|Stimulation of insulin release by glyceraldehyde may not be similar to glucose.
|Year of Publication
|MacDonald, MJ, Chaplen, FWR, Triplett, CK, Gong, Q, Drought, H
|Arch Biochem Biophys
|2006 Mar 15
|Animals, Cells, Cultured, Female, Glucose, Glyceraldehyde, Insulin, Islets of Langerhans, Male, Rats, Rats, Sprague-Dawley
Glyceraldehyde (GA) has been used to study insulin secretion for decades and it is widely assumed that beta-cell metabolism of GA after its phosphorylation by triokinase is similar to metabolism of glucose; that is metabolism through distal glycolysis and oxidation in mitochondria. New data supported by existing information indicate that this is true for only a small amount of GA's metabolism and also suggest why GA is toxic. GA is metabolized at 10-20% the rate of glucose in pancreatic islets, even though GA is a more potent insulin secretagogue. GA also inhibits glucose metabolism to CO2 out of proportion to its ability to replace glucose as a fuel. This study is the first to measure methylglyoxal (MG) in beta-cells and shows that GA causes large increases in MG in INS-1 cells and d-lactate in islets but MG does not mediate GA-induced insulin release. GA severely lowers NAD(P) and increases NAD(P)H in islets. High NADH combined with GA's metabolism to CO2 may initially hyperstimulate insulin release, but a low cytosolic NAD/NADH ratio will block glycolysis at glyceraldehyde phosphate (GAP) dehydrogenase and divert GAP toward MG and D-lactate formation. Accumulation of D-lactate and 1-phosphoglycerate may explain why GA makes the beta-cell acidic. Reduction of both GA and MG by abundant beta-cell aldehyde reductases will lower the cytosolic NADPH/NADP ratio, which is normally high.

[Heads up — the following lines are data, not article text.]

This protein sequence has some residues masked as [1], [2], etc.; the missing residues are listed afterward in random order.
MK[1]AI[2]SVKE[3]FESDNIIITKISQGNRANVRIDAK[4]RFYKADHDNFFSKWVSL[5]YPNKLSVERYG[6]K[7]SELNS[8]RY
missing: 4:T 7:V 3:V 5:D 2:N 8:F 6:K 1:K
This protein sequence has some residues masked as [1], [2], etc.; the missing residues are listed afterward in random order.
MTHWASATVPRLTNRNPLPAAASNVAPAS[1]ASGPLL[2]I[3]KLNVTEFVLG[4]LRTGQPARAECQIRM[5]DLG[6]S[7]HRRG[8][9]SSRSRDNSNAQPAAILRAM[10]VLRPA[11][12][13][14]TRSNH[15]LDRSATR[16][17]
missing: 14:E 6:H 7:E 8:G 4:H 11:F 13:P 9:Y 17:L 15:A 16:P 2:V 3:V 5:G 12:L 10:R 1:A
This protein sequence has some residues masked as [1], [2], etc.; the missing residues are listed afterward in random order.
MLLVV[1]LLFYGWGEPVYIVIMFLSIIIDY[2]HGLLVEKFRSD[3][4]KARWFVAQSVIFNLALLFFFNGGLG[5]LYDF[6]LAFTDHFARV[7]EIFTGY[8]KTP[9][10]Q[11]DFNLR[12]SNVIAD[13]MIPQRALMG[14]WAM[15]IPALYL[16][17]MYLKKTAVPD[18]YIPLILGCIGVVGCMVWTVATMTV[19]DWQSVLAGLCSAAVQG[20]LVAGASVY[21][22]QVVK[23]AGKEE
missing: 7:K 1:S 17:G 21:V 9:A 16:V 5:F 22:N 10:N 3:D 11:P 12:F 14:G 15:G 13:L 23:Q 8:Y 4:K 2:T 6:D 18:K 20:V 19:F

|Arch. Biochem. Biophys.
|DK28348 / DK / NIDDK NIH HHS / United States